Peele’s talents as a writer, director and collaborator are all touted by the cast and crew in another featurette that focuses on the technical aspects of shooting what is a bigger production than his previous efforts. One more has Kaluuya and Palmer, along with Peele, talking about how the dynamic between the siblings plays a huge part in the structure of the story.

An extended commercial aired during the BET Awards broadcast at the end of June, this one again rearranging footage previously shown into something new to hit a specific vibe.

A UFO beams up a horse while flowers hover in the sky on the Dolby Cinemas poster, this one featuring a design looking like stitching on a pair of jeans.

At the beginning of July Peele shared the website for Jupiter’s Claim, the old west theme park seen in the trailers and commercials, that’s filled with easter eggs about the film’s story. Around that same time news broke that Jupiter’s Claim was scheduled to become a permanent part of Universal’s backlot tour, with the addition opening the same day the movie hits theaters.

The process of shooting with IMAX cameras was the subject of another featurette that once again covered how ambitious the project was for Peele and how he enlisted cinematographer Hoyte van Hoytema to help him figure out how to pull it off.

An interview with Peele had him talking about being part of the Black Horror genre and how he wanted to do something more with this movie to help it still be part of that while not being exploitative.

Kaluuya collaborated with fashion designer Jide Osifeso on an exclusive line of movie-inspired apparel.

Around the same time, people were invited to check out the virtual reality experience created by Horizon Worlds for Oculus. People who did so were given access later on to an exclusive clip from the film.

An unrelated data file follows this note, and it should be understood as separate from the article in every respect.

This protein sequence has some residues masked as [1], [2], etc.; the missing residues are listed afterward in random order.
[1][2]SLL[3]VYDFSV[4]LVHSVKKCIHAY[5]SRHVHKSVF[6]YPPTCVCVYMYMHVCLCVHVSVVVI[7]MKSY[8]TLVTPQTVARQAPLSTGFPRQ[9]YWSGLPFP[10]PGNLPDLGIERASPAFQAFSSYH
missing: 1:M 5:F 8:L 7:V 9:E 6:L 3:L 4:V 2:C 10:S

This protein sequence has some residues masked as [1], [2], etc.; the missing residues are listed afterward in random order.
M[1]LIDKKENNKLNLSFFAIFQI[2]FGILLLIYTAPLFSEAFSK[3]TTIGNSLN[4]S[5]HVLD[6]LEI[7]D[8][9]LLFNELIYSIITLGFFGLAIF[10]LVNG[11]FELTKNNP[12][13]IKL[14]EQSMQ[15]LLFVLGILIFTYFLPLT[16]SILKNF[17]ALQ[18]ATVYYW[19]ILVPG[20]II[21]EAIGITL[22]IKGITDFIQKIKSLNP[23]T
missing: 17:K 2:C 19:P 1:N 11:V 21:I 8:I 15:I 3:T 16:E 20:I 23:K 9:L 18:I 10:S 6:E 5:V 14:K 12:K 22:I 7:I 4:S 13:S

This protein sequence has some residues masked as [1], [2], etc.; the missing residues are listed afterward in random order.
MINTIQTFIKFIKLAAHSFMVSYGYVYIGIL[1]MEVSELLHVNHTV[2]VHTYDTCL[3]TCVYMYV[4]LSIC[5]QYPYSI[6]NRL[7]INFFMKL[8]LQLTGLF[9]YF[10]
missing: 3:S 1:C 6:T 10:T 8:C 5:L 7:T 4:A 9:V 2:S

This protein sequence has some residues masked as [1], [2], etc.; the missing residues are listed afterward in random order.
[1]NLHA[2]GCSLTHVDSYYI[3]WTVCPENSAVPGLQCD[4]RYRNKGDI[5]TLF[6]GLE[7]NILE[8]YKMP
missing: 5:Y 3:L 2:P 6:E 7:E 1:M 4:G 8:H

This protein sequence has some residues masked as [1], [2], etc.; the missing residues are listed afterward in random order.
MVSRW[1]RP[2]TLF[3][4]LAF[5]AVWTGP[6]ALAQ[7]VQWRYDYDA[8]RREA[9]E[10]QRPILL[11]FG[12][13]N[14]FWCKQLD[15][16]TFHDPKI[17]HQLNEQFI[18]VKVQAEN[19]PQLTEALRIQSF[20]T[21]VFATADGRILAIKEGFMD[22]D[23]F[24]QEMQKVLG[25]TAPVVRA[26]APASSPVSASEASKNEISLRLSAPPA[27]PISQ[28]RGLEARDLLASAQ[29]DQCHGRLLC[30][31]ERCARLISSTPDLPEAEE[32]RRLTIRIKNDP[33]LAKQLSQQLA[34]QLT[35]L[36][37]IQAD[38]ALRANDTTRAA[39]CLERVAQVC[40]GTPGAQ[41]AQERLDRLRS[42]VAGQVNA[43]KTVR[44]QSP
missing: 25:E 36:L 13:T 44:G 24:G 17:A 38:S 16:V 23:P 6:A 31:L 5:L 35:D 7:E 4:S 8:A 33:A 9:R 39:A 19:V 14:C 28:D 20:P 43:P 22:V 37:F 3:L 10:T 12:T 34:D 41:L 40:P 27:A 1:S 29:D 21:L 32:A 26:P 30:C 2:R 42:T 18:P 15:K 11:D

Media appearances began at this point, mid-July, with Peele on “GMA,” Yeun on “Kimmel,” Palmer on “The Tonight Show,” Kaluuya on “First We Feast” and more.

Kaluuya was the subject of a feature cover story that had him talking about how his career is going, what changes he’s making as a result of the success he’s had, reuniting with Peele and lots more.

Banner ads like the one below were run on Spotify and other websites, sending traffic to the movie’s official website where they could find out more, including how to buy tickets.

Nope movie banner ad
Nope movie banner ad

The cast and crew were all in attendance at the movie’s world premiere earlier this week, where they talked about working with Peele, the spectacle of the film and what kind of inspiration they all drew from.

SKYY Vodka introduced a new drink inspired by the movie, announced with a campaign including a TV spot featuring movie footage that then gives way to someone sipping a drink on a farmhouse porch.

Icee and Razer were also promotional partners, the former taking advantage of how their frozen drinks are prominently featured in the film (as hinted at in some of the trailers and featurettes) and the latter running a sweepstakes awarding winners autographed machines as well as other co-branded swag.

overall

You have to hand it to Peele, who appears to have created something unique and engaging. Like the director’s previous films, it seems like it has a social message accompanied by a fascinating story.

What’s even more notable is that Universal has sold it in an effective and consistent way, keeping the focus on the siblings at the core of the story while also positioning Peele as a brand in and of himself, taking advantage of the raves his earlier films have earned to give this one a sense of familiarity.

There are shades of M. Night Shyamalan here in how the film has been sold, but with one big exception: The characters are the primary selling point in this campaign, not the promise of some big twist that will leave audiences shocked. So it comes off as Shyamalan-esque but without the self-aware attributes that have become part and parcel of the marketing of that director’s films.

What Happened to First Man?

The $16.5 million grossed by First Man for Universal this past weekend is…underwhelming. In fact it’s a significant disappointment considering the movie was touted as a massive story about…wait, what was it about again?